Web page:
Why veganism is not a diet

Why veganism is not a diet

The year 2011 is shaping up to be the year of the vegans. First, Oprah had a vegan show. Now the queen of how to truss and baste a turkey, Martha Stewart, debuted her vegan show on March 30. To which this vegan says: It's about time!

Of all the vegan celebrities, activists and authors, it's surprising that both Martha and Oprah chose to feature the same one: author and 7-year vegan Kathy Freston of Veganist: Lose Weight, Get Healthy, Change the World. Freston guided Oprah and her staff through a 1-week vegan challenge, which included meals heavy with meat substitutes.

Hold the meat, but give me meat

What bothers me about this approach to veganism, while beneficial at first for a lot of people (baby steps), is that one comes to expect that she will be able to eat nearly the same foods as she was before. Trial vegans are horribly put off by meat lookalikes that don't taste anything like they're used to – hence complaints by some of Oprah's staff (especially one employee who had it out for soy cheese).

No sausage? Try tofu links! No beef tacos? How about some soy crumbles! These "substitutes" really shouldn't be called substitutes at all, because it sets up the expectation that they taste like their meat counterparts. They should be appreciated for the foods that they are, not hovering in shadows they clearly can't compete with. Ironically, what recipe did Martha cook along with vegan and Twitter co-founder Biz Stone? Seitan bourguignon.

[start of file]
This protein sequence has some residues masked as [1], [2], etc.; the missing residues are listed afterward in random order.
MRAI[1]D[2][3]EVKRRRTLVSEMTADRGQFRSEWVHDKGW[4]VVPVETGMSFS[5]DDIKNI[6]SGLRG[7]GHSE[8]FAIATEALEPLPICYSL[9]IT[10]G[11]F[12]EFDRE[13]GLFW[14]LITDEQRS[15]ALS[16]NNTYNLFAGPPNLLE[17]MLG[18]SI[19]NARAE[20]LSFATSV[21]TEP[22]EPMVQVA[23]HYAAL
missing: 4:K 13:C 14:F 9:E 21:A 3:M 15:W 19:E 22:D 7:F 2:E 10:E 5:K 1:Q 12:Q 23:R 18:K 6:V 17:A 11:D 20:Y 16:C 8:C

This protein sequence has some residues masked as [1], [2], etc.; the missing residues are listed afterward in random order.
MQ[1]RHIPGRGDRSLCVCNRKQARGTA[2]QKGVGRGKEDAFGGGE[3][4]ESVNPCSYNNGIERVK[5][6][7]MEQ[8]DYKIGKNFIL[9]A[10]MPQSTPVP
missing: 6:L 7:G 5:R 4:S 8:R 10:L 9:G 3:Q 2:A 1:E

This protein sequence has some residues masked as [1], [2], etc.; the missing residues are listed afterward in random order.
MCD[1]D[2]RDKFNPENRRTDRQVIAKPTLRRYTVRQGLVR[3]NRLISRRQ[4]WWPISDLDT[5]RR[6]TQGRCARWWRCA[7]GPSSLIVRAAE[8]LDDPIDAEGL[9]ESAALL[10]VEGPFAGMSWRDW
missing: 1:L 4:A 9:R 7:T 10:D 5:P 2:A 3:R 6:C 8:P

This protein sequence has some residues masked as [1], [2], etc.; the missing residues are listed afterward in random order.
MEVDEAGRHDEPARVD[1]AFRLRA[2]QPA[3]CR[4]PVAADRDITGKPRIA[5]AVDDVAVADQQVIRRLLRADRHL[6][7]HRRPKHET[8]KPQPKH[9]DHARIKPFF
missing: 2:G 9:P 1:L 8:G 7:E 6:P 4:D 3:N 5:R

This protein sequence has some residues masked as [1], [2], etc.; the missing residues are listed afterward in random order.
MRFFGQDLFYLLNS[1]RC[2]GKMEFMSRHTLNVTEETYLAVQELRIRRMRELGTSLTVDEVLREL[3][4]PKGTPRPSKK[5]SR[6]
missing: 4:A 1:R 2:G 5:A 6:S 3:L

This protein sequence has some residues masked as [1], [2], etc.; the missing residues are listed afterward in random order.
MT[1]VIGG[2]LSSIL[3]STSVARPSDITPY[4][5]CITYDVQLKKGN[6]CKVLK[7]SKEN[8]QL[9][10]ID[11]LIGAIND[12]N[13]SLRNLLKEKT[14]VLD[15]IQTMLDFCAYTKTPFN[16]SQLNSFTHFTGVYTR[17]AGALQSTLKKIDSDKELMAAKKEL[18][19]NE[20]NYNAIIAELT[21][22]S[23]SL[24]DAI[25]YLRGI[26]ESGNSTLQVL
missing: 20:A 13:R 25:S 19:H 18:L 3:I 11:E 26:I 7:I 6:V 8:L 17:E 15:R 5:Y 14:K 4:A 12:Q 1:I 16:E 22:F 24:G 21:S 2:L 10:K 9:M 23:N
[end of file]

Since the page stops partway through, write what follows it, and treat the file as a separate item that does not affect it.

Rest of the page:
(An aside: I'm not against meat substitutes, although I do include them rarely in my diet because I simply enjoy how I feel when I eat less processed foods. And that seitan sure looked tasty.)

No one expects a low-sodium soup to taste like the original. Vegan "meats" definitely don't either, and why should they? If you're only giving up meat solely to be healthier, chances are you aren't thinking about how the meat gets to your plate in the first place. (Lose weight, get healthy… then change the world.)

This is why veganism is not simply a diet. It's a lifestyle.

The majority of vegans I know are vegans for multiple reasons – prime among them distaste for the way animals are treated before they become our lunch. For this reason, many vegans not only don't eat meat or dairy, but also avoid honey, leather and other animal byproducts that show up in products such as cosmetics or shoes.

I'm happy that The Martha Stewart Show latched onto the movement that speaks to veganism's roots: cruelty to animals. By promoting a vegan lifestyle, Martha may take a sales hit on a multitude of cookbooks and products, the vast majority of which are devoted to omnivores. Still, she invited Farm Sanctuary President and Co-Founder Gene Baur to the show to speak about the suffering endured by animals raised for food on factory farms.

In a press release promoting the show, Baur said, "with 9 billion animals annually being subjected to abuses so horrifying they cannot be shown on daytime television, I hope viewers will come away inspired to embrace a compassionate lifestyle. We want to show that protecting animals from cruelty is as simple – and delicious – as choosing to eat plant-based foods."

However someone comes to or is motivated to try veganism is just fine by me. But it's even more delicious when consciousness for our food supply is involved.

Did you watch either of these shows? What did you think?


Check out my top 12 vegan picks from Expo West

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